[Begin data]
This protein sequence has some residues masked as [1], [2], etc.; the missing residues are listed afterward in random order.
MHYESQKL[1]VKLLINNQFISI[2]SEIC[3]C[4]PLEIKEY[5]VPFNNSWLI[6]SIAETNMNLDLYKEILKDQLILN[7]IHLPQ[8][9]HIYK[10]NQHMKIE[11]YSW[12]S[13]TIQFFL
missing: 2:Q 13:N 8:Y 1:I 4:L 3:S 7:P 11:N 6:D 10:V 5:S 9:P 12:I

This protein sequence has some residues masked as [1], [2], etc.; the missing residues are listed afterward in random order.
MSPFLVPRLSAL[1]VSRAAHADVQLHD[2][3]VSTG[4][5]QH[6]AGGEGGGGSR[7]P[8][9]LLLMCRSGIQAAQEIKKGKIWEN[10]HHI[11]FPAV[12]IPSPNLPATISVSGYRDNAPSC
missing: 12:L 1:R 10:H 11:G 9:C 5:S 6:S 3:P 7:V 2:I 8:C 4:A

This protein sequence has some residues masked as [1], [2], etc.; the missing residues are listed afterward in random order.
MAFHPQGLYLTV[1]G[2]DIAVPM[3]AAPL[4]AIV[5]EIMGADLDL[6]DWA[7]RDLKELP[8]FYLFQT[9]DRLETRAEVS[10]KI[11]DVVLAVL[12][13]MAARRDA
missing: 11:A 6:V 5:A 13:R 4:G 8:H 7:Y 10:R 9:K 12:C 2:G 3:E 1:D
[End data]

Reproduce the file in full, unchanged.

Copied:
This protein sequence has some residues masked as [1], [2], etc.; the missing residues are listed afterward in random order.
MHYESQKL[1]VKLLINNQFISI[2]SEIC[3]C[4]PLEIKEY[5]VPFNNSWLI[6]SIAETNMNLDLYKEILKDQLILN[7]IHLPQ[8][9]HIYK[10]NQHMKIE[11]YSW[12]S[13]TIQFFL
missing: 2:Q 13:N 8:Y 1:I 4:L 3:S 7:P 11:N 6:D 10:V 5:S 9:P 12:I

This protein sequence has some residues masked as [1], [2], etc.; the missing residues are listed afterward in random order.
MSPFLVPRLSAL[1]VSRAAHADVQLHD[2][3]VSTG[4][5]QH[6]AGGEGGGGSR[7]P[8][9]LLLMCRSGIQAAQEIKKGKIWEN[10]HHI[11]FPAV[12]IPSPNLPATISVSGYRDNAPSC
missing: 12:L 1:R 10:H 11:G 9:C 5:S 6:S 3:P 7:V 2:I 8:C 4:A

This protein sequence has some residues masked as [1], [2], etc.; the missing residues are listed afterward in random order.
MAFHPQGLYLTV[1]G[2]DIAVPM[3]AAPL[4]AIV[5]EIMGADLDL[6]DWA[7]RDLKELP[8]FYLFQT[9]DRLETRAEVS[10]KI[11]DVVLAVL[12][13]MAARRDA
missing: 11:A 6:V 5:A 13:R 4:G 8:H 7:Y 10:R 9:K 12:C 2:G 3:E 1:D